Todd Solondz's "Dark Horse" is his most warmhearted film yet: But its lack of bitterness may be its greatest failing.
Starring Selma Blair and Jordan Gelber as two unlikely misfits who find love with one another, critics seem to agree that "Dark Horse" is more mainstream than Solondz's usual fare, with his usual misanthropic darkness toned down considerably. Gelber's Abe is a 30-something underachiever working a dead-end job in real estate, and still living at home with his parents (Christopher Walken and Mia Farrow). Upon meeting the similarly damaged Miranda (Blair), Abe proposes -- and she accepts.
Critics who caught the movie at the Venice Film Festival were lukewarm in their appreciation, with many bemoaning the film's inability to live up to the acid glory of Solondz's older films.
Jonathan Romney for Screen Daily: "Don’t expect Todd Solondz’s usual level of squirm-inducing provocation from Dark Horse. Low on taboo content (the queasiest humour here concerns Hepatitis B), this character portrait cum anti-romcom is no stronger in content than much American TV humour of the Curb Your Enthusiasm school ... Dark Horse, accomplished and witty as it is, seems like treading water."
Stephanie Zacharek for Movieline: "Though I can’t be sure how many people liked it, it didn’t seem to draw anger or puzzlement or passionate anything out of anybody. It’s about as sweet a film as Solondz is ever likely to make — but that’s not to say it’s particularly sweet ... The picture is laden, like a tray of cheap bakery cookies, with jokes that are both off-kilter and thuddingly obvious."
Guy Lodge for In Contention: "A more streamlined character comedy that, while neither as probing nor as acidly funny as 2009′s “Life During Wartime,” [Dark Horse] might just represent the warmest film Solondz is capable of making. That’s not to say he’s come over all Nora Ephron on us — the director still trades in emotional paralysis, and throws in Hepatitis B as a crucial plot point for good measure — but the film is colored by an overriding spirit of grudging compassion." Grade: Three stars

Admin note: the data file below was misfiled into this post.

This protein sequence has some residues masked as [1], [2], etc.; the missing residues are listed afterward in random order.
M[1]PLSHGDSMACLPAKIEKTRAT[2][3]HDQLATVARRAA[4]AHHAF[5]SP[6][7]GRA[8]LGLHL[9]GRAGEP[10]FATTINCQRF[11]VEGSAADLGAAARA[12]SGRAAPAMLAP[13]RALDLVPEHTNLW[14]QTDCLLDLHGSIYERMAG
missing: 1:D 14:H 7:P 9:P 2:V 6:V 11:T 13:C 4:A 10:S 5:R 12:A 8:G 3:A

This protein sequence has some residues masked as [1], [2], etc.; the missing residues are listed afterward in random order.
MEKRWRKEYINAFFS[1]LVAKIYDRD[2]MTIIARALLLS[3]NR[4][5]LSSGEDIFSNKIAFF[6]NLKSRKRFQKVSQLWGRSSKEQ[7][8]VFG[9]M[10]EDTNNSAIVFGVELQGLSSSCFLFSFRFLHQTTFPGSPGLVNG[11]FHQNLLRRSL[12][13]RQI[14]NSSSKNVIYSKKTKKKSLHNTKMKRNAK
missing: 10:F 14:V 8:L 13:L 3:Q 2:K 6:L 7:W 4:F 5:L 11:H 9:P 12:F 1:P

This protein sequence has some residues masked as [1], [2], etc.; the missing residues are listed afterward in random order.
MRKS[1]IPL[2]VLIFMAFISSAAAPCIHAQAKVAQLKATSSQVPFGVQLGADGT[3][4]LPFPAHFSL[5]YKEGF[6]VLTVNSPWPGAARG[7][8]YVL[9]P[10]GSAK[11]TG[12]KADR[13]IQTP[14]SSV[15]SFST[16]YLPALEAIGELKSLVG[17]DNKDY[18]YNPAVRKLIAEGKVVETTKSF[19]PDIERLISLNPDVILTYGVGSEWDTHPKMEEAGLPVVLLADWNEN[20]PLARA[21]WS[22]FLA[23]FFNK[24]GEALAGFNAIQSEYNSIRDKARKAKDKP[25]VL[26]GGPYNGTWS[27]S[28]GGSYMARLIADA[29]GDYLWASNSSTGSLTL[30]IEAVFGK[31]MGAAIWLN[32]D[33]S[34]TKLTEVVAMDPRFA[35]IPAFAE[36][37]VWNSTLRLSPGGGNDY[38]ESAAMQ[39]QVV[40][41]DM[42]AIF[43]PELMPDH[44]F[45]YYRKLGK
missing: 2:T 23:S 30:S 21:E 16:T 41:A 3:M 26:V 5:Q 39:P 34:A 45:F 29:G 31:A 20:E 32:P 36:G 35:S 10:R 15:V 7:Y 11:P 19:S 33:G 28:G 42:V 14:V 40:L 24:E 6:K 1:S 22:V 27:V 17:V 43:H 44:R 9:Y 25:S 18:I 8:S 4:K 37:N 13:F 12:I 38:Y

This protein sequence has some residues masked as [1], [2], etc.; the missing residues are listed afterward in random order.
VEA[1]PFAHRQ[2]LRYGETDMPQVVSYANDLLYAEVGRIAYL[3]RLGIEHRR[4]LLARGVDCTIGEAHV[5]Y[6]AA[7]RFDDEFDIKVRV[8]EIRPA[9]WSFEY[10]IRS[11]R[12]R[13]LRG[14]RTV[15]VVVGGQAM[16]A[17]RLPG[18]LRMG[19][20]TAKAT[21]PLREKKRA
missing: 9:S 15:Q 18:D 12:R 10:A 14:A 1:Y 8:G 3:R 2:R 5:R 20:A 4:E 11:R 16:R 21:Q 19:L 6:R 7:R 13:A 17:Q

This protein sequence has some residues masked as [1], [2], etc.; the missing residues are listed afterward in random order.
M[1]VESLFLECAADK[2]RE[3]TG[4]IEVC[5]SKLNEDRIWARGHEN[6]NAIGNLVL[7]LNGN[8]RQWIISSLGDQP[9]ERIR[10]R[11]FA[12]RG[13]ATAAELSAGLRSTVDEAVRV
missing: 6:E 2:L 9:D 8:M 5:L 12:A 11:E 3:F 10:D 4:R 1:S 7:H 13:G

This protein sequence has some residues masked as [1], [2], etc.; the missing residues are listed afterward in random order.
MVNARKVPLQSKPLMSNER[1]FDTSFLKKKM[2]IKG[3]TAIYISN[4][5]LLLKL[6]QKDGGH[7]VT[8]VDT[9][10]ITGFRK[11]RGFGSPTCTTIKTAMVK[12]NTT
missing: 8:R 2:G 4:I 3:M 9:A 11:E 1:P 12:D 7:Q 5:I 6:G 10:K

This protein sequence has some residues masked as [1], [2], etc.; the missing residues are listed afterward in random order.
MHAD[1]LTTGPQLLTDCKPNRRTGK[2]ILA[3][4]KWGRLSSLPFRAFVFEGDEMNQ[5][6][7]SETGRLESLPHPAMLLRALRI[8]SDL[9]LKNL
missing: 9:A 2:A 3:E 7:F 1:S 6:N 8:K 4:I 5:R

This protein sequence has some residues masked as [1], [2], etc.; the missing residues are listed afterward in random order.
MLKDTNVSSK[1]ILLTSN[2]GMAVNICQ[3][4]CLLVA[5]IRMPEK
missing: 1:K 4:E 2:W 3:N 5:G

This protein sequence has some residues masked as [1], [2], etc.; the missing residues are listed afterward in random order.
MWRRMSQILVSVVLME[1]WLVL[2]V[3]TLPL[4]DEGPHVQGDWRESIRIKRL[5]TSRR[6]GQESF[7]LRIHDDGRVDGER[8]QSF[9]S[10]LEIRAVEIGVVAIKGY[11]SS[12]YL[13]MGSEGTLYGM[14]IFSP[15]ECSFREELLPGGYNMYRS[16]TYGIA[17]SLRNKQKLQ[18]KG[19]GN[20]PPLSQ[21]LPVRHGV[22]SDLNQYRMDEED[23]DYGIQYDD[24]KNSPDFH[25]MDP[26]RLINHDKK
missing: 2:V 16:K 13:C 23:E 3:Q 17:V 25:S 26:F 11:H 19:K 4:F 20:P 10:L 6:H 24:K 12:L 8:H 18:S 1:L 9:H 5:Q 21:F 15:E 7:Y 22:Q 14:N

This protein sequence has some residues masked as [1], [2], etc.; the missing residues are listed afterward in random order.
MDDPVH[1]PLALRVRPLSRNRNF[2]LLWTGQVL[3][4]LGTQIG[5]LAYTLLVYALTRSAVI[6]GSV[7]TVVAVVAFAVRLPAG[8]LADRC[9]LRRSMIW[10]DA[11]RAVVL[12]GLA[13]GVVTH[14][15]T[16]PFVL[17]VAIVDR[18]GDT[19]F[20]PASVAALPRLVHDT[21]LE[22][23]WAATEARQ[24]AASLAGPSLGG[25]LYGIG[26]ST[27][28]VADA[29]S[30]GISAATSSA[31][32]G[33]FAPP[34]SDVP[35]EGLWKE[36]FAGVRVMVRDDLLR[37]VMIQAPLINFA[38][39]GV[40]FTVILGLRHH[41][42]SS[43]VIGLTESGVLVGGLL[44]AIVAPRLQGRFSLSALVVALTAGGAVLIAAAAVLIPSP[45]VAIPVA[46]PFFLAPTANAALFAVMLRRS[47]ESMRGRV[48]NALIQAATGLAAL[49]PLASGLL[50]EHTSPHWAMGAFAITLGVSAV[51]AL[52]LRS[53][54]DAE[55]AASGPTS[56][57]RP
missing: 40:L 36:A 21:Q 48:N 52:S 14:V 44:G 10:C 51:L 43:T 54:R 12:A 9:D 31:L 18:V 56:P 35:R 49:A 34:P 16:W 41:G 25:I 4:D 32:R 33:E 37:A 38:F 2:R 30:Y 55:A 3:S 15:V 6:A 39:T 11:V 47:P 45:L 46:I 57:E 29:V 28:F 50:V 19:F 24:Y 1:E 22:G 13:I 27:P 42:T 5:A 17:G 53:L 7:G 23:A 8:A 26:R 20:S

Oliver Lyttelton for The Playlist: "What Solondz has done, in essence, is made a Kevin James movie ... Indeed, it could almost serve as the pilot for one of those schlubby-guy-hot-wife sitcoms. Of course, it can’t last, and it soon becomes clear that it is a Todd Solondz joint through and through, albeit one tamer, even kinder, than previous films ... But while it’s undoubtedly an interesting exercise in genre deconstruction, Solondz can’t really make the film sing beyond that. The film’s funny in fits and starts, but never really builds up a head of steam." Grade: C
Jo-Ann Titmarsh for Cine-vue: "Unlike his previous work, in which the focus is on various characters, Dark Horse is all about Abe, which - seeing as he is a self-centred, egotistical character - is just as it should be ... Though Dark Horse offers plenty of laughs, in no way is this a film in the wake of Hollywood man-child comedies such as The 40 Year Old Virgin (2005). There’s no easy resolution to Abe’s situation and the audience is not really rooting for him to get the girl and the happy ending." Grade: 3 stars
Xan Brooks for The Guardian: "Solondz lavishes his hapless protagonists with redundancies and car crashes, comas and hepatitis B. ... But there is little in the film's pitch-black interior that wasn't tackled better – with more bite, wit and abandon – in Happiness, Welcome to the Dollhouse, or Storytelling." Grade: 2 stars
Justin Chang for Variety: "Solondz is nothing if not a dark-horse filmmaker himself, and given his penchant for auto-critique, the fuzzy narrative logic of the pic's final reels -- with their push-pull between an unhappy ending and, well, a slightly less unhappy ending -- could well be interpreted as an admission of his own complicity in his character's fate. Yet there finally doesn't seem to be enough going on here to invite or reward such pondering to begin with."
Overall Grade: C
Watch a teaser trailer for "Dark Horse" below:
"Dark Horse" does not currently have a U.S. release date.